The Joint Council of Municipalities in Croatia is elected consultative sui generis body which constitute a form of cultural self-government of Serbs in eastern Croatian borderland Danube region. The body was established in the initial aftermath of the Croatian War of Independence as a part of international community' efforts to peacefully settle the conflict in self-proclaimed Eastern Slavonia, Baranya and Western Syrmia. Establishment of the ZVO was one of explicit provisions of the Erdut Agreement which called upon the United Nations to establish it's UNTAES transitional mission.

Independence of Croatia the process which led to the independence of modern day croatia

The Independence of Croatia was a process started with the changes in the political system and the constitutional changes in 1990 that transformed the Socialist Republic of Croatia into the Republic of Croatia, which in turn proclaimed the Christmas Constitution, and held the 1991 Croatian independence referendum.

Požega Valley Geographic region of Slavonia in Croatia

The Požega Valley is a geographic microregion of Croatia, located in central Slavonia, encompassing the eastern part of the Požega-Slavonia County. It is located in the Pannonian Basin, bounded by Psunj, Papuk and Krndija mountains from west and north, and Požeška Gora and Dilj from south and east, as the Pannonian plain is interspersed by horst and graben structures. The largest settlement in the region is the city of Požega, followed by Pleternica and Kutjevo. The main watercourse in the region is Orljava River. The region covers 1,249 square kilometres and has a population of 60,599.

Freemasonry in Croatia may be traced to the second half of the 18th century when it was introduced by the officers that came back from the Seven Years' War (1756–1763). However, the fraternity has been repeatedly banned and re-founded since then.

Croatia during World War I

The Triune Kingdom was part of Austria-Hungary during World War I. Its territory was administratively divided between the Austrian and Hungarian parts of the empire; Međimurje and Baranja were in the Hungarian part (Transleithania), the Kingdom of Croatia-Slavonia was a separate entity associated with the Hungarian Kingdom, Dalmatia and Istria were in the Austrian part (Cisleithania), while the town of Rijeka had semi-autonomous status.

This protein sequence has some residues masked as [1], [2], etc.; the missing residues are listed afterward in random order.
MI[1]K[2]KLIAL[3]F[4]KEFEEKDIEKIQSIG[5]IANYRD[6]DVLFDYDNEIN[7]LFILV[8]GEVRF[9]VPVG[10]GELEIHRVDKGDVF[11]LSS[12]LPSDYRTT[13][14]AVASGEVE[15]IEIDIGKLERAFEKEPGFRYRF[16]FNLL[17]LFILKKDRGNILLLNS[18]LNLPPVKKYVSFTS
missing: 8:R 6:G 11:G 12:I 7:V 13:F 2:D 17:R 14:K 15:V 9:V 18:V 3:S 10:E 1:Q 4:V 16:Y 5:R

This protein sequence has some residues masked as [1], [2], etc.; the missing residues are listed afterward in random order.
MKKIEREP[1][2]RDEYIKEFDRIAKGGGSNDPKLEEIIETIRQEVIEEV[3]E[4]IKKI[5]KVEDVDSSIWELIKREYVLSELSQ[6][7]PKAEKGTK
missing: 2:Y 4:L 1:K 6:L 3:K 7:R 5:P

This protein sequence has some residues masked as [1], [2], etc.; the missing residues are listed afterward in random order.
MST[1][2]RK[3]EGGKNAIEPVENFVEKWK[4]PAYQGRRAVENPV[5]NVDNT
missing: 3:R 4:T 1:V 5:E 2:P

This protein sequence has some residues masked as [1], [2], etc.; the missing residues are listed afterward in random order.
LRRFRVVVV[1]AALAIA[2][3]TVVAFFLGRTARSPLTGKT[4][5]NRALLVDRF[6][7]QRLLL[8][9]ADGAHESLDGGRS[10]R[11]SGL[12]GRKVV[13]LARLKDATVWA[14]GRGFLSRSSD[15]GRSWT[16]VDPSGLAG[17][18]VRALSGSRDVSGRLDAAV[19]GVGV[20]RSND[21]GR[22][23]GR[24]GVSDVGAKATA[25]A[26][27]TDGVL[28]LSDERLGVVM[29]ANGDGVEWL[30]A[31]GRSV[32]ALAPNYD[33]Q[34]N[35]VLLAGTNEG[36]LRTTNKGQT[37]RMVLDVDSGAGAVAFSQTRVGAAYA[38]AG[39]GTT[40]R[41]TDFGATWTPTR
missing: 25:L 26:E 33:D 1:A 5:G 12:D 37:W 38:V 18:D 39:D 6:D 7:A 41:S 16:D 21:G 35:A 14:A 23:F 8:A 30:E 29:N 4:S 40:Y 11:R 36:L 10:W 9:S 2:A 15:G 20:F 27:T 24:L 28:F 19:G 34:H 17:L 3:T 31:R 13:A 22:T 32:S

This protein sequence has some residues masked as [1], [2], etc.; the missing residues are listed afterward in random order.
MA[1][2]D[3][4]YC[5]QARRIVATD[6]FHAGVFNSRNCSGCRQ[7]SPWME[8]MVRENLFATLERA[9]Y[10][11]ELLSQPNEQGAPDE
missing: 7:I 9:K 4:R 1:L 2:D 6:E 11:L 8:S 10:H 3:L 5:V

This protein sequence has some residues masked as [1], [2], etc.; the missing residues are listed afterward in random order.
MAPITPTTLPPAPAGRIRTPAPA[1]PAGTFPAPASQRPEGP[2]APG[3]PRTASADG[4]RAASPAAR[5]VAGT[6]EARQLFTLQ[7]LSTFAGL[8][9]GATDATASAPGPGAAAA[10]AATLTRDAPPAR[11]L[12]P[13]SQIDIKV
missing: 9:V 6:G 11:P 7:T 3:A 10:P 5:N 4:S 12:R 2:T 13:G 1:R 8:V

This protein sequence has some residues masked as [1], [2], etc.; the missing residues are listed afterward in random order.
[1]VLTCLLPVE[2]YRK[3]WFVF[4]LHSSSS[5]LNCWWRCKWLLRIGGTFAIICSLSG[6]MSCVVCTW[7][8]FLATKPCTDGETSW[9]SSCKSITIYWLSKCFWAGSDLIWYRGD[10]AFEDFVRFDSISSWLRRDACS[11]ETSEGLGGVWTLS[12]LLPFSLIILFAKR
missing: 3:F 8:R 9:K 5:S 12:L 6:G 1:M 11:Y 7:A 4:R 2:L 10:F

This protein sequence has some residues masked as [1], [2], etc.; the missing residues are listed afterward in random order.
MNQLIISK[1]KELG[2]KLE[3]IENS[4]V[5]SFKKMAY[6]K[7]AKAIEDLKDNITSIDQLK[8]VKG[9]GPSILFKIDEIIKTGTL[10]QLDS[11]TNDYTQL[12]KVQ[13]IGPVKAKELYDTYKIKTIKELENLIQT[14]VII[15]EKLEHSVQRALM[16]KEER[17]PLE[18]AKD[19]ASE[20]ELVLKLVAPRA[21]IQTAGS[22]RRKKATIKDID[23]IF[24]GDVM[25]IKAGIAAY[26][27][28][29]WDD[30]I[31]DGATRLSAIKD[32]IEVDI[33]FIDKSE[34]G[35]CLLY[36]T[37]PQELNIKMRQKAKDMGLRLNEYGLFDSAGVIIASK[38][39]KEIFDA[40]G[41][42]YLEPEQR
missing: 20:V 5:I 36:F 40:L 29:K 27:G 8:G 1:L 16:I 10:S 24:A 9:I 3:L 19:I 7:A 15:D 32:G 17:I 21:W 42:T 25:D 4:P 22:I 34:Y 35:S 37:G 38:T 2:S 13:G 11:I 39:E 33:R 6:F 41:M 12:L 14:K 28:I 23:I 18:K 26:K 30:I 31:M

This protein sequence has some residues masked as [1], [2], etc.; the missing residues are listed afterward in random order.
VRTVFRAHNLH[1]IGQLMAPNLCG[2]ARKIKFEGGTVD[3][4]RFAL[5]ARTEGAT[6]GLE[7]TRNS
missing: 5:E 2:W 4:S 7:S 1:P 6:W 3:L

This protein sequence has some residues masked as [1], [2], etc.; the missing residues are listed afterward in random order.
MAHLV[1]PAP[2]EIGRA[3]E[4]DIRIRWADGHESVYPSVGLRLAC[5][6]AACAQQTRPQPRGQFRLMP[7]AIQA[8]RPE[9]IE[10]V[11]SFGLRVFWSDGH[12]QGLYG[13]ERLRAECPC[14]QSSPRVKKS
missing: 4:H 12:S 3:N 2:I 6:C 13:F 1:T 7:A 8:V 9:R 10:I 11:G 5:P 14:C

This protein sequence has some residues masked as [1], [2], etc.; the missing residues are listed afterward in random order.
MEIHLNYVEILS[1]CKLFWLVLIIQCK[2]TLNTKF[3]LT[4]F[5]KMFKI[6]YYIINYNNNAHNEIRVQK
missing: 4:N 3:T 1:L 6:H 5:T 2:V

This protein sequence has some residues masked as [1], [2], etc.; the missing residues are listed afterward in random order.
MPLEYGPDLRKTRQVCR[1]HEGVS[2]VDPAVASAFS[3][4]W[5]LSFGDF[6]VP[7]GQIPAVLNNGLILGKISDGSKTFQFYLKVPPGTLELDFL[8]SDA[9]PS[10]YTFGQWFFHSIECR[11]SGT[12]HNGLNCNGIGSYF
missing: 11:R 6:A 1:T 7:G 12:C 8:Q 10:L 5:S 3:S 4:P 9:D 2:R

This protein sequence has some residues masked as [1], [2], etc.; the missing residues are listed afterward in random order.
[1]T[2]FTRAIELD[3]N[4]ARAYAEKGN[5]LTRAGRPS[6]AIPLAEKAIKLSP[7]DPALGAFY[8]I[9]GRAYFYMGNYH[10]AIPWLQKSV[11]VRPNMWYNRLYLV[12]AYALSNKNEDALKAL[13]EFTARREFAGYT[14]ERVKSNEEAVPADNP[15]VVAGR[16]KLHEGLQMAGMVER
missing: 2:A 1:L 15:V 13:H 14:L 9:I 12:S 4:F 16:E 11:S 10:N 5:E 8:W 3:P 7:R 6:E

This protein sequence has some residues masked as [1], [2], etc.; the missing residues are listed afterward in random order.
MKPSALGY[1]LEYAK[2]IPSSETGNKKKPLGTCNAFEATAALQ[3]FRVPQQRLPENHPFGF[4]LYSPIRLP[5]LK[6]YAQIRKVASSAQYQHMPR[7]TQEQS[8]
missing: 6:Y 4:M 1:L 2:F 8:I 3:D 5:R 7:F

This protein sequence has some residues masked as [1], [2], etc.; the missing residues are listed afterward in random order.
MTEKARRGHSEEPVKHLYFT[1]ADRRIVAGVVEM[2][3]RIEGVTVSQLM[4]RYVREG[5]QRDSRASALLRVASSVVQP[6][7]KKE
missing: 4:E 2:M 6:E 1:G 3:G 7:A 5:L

References

  1. "Europska povelja o regionalnim ili manjinskim jezicima" (in Croatian). Ministry of Justice (Croatia). 4 November 2011. Archived from the original on 27 December 2013. Retrieved 1 December 2018.
  2. 1 2 "Population by Mother Tongue, by Towns/Municipalities, 2011 Census". Census of Population, Households and Dwellings 2011. Zagreb: Croatian Bureau of Statistics. December 2012.
  3. "Is Serbo-Croatian a language?". The Economist. 10 April 2017. Retrieved 1 December 2018.
  4. 1 2 "Population by Ethnicity, by Towns/Municipalities, 2011 Census". Census of Population, Households and Dwellings 2011. Zagreb: Croatian Bureau of Statistics. December 2012.
  5. "Population on 1 January". ec.europa.eu/eurostat. Eurostat . Retrieved 22 July 2019.
  6. "Population by Age and Sex, by Settlements, 2011 Census". Census of Population, Households and Dwellings 2011. Zagreb: Croatian Bureau of Statistics. December 2012.
  7. 1 2 3 4 "World Economic Outlook Database, October 2018 – Croatia". International Monetary Fund. Retrieved 20 October 2018.
  8. "First Results" . Retrieved 21 July 2017.
  9. 1 2 "2018 Human Development Report" (PDF). United Nations Development Programme. 2018. Retrieved 14 September 2018.
  10. Alemko Gluhak (1993). Hrvatski etimološki rječnik[Croatian Etymological Dictionary] (in Croatian). August Cesarec. ISBN   953-162-000-8.
  11. Marc L. Greenberg (April 1996). "The Role of Language in the Creation of Identity: Myths in Linguistics among the Peoples of the Former Yugoslavia" (PDF). University of Kansas . Retrieved 14 October 2011.
  12. Fučić, Branko (September 1971). "Najstariji hrvatski glagoljski natpisi" [The Oldest Croatian Glagolitic Inscriptions]. Slovo (in Croatian). Old Church Slavonic Institute. 21: 227–254. Retrieved 14 October 2011.
  13. Mužić 2007, p. 27.
  14. 1 2 Mužić 2007, pp. 195–198.
  15. Igor Salopek (December 2010). "Krapina Neanderthal Museum as a Well of Medical Information". Acta Medico-Historica Adriatica. Hrvatsko znanstveno društvo za povijest zdravstvene kulture. 8 (2): 197–202. ISSN   1334-4366. PMID   21682056 . Retrieved 15 October 2011.
  16. Tihomila Težak-Gregl (April 2008). "Study of the Neolithic and Eneolithic as reflected in articles published over the 50 years of the journal Opuscula archaeologica". Opvscvla Archaeologica Radovi Arheološkog Zavoda. University of Zagreb, Faculty of Philosophy, Archaeological Department. 30 (1): 93–122. ISSN   0473-0992 . Retrieved 15 October 2011.
  17. Jacqueline Balen (December 2005). "The Kostolac horizon at Vučedol". Opvscvla Archaeologica Radovi Arheološkog Zavoda. University of Zagreb, Faculty of Philosophy, Archaeological Department. 29 (1): 25–40. ISSN   0473-0992 . Retrieved 15 October 2011.
  18. Tihomila Težak-Gregl (December 2003). "Prilog poznavanju neolitičkih obrednih predmeta u neolitiku sjeverne Hrvatske" [A Contribution to Understanding Neolithic Ritual Objects in the Northern Croatia Neolithic]. Opvscvla Archaeologica Radovi Arheološkog Zavoda (in Croatian). University of Zagreb, Faculty of Philosophy, Archaeological Department. 27 (1): 43–48. ISSN   0473-0992 . Retrieved 15 October 2011.